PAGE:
The Tel Aviv Stock Exchange managed another day of slight price rises yesterday, with the blue-chip Maof index closing 0.94 percent up on the day, at 368 points, and the Tel Aviv 100 climbing a similar 0.9 percent.
So, what induced this moderately positive note? Apparently investors are encouraged by the recovery on the European bourses, expectant gains in New York, and the fact that for two days, there has been no mass-victim terror attack.
Volume of trade on the TASE was low, at NIS 160 million.
The Forex market also exhibited stability yesterday, with the the U.S. dollar trading for most of the day with little change. The representative rate was set at NIS 4.71 - barely 0.1 percent up on Tuesday's rate. After the representative rate was set, the greenback weakened slightly, returning to Tuesday's NIS 4.706 level.
The retail chains were still attracting attention among traders, following several days of star performances. Some investors have come to the conclusion that these large chains, considered till recently as on the defensive, would soon suffer quite seriously from the continuing, depressed economic cycle. This week's release of SuperSol's disappointing second-quarter results (profits slumping 55 percent on revenues down 9 percent for same-store sales) surprised many, and began to worry others that maybe the same fate would befall its rivals.
SuperSol's share has fallen 11.5 percent since last Thursday, while Blue Square Israel (owners of the Co-Op chain) has lost 15 percent in value. Since the beginning of the year, the two competitors have seen their shares erode by more than 30 percent. The two led the way south yesterday with SuperSol slipping a further 1.5 percent, and Blue Square Israel shedding 2.7 percent. Blue Square Properties fell 1.2 percent.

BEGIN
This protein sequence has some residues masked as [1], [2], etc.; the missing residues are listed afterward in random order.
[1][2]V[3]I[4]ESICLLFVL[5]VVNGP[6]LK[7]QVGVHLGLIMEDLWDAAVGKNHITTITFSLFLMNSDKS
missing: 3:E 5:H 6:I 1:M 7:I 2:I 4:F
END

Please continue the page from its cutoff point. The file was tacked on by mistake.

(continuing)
Elbit Systems jumped a healthy 4.9 percent on the release of its second-quarter results, showing increased sales but a fall in net profits. Since the outbreak of terror in Israel, and similar troubles globally in the past year, Elbit's share has been quite the darling of the investor. In 2001, Elbit Systems had the highest yield for all the Maof shares, though it has since seen its price drop 15 percent this year.
The agrochemical company, Makhteshim Agan, jumped 3.9 percent yesterday, based on positive expectations of future reports.
The firm has suffered in the recent past from the woes of Argentina and Brazil (much of its business being in the South American market) and the relative weakness of the local currencies there.
The high-tech heavy Tel-Tech index registered an impressive 1.5 percent rise, boosted by Elbit Systems, Scitex (up 3.8 percent), Alvarion (4.9 percent) and also Lipman, which posted soaring revenues and profits for the second quarter.
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